I spent a few days of printing at the Ann Korologos gallery for the end of July. I was situated by the front windows, working at a large table where folks could sit to watch and chat. Lots of fun stories about the Roaring Fork Valley.
I did get some printing done on the Sandhill Cranes woodblock between all the chit chat about the Japanese print process. The background mountains were complete and it was time to start on the cranes and foreground. I wanted to establish the base colors right away and so printed a cool gray and a pale ochre using two different blocks.
After the fourth color run that day, it was time for some carving. The first question is what to carve. I draw onto the block with a black permanent marker what I want to print. Drawing on the block is a positive procedure, meaning what I draw is what will print. This makes it easier to visualize what the printed layer will look like. All I have to do is carve away the areas that are not drawn.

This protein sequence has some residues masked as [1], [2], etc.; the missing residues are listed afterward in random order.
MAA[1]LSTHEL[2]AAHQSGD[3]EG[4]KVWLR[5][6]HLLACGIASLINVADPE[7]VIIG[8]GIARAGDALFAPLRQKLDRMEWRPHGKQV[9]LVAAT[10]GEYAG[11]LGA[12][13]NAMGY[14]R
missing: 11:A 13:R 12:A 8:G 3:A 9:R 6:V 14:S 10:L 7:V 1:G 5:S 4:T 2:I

The image on the block is reversed from the printed image. I find setting the print and the block side by side helps me keep track of the reverse and where I am when drawing on the block. Once the drawing is on the block, I don’t need to have the print as reference.
The drive home was over Independence Pass, always a dramatic drive. I squeezed in a few watercolors but was being chased by the rain. As soon as I would settle into developing the sketch, little drops would start to appear on the paper. A little drop here and there is not a problem, it’s just when those big drops that obliterates a nice passage that is a problem.